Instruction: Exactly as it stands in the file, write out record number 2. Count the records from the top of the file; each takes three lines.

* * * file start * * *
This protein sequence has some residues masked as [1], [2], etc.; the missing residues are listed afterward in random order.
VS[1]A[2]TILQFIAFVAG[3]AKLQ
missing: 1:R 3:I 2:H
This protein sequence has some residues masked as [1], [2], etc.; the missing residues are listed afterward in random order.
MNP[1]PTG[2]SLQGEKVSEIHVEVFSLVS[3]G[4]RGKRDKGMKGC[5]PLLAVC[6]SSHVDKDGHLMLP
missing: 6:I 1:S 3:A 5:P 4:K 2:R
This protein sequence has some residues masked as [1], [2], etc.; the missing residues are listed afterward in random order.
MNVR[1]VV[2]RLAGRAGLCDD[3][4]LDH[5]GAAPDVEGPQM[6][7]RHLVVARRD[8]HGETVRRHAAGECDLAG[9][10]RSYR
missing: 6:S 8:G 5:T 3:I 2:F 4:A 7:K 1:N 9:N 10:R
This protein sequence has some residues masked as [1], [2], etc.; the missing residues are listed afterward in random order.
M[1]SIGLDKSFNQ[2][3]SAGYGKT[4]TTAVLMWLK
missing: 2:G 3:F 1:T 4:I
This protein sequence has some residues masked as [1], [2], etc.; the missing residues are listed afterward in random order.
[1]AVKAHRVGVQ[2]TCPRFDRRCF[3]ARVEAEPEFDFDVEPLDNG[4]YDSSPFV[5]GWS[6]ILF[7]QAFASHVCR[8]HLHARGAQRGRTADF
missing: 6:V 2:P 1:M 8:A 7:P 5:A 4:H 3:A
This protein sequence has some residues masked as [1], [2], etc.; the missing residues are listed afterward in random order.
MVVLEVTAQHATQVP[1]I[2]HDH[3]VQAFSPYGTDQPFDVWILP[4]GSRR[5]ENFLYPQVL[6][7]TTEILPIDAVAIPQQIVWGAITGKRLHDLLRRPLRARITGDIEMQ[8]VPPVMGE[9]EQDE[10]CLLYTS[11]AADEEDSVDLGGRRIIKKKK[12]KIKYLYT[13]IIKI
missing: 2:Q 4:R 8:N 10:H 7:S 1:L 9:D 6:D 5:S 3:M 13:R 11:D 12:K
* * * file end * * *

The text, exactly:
This protein sequence has some residues masked as [1], [2], etc.; the missing residues are listed afterward in random order.
MNP[1]PTG[2]SLQGEKVSEIHVEVFSLVS[3]G[4]RGKRDKGMKGC[5]PLLAVC[6]SSHVDKDGHLMLP
missing: 6:I 1:S 3:A 5:P 4:K 2:R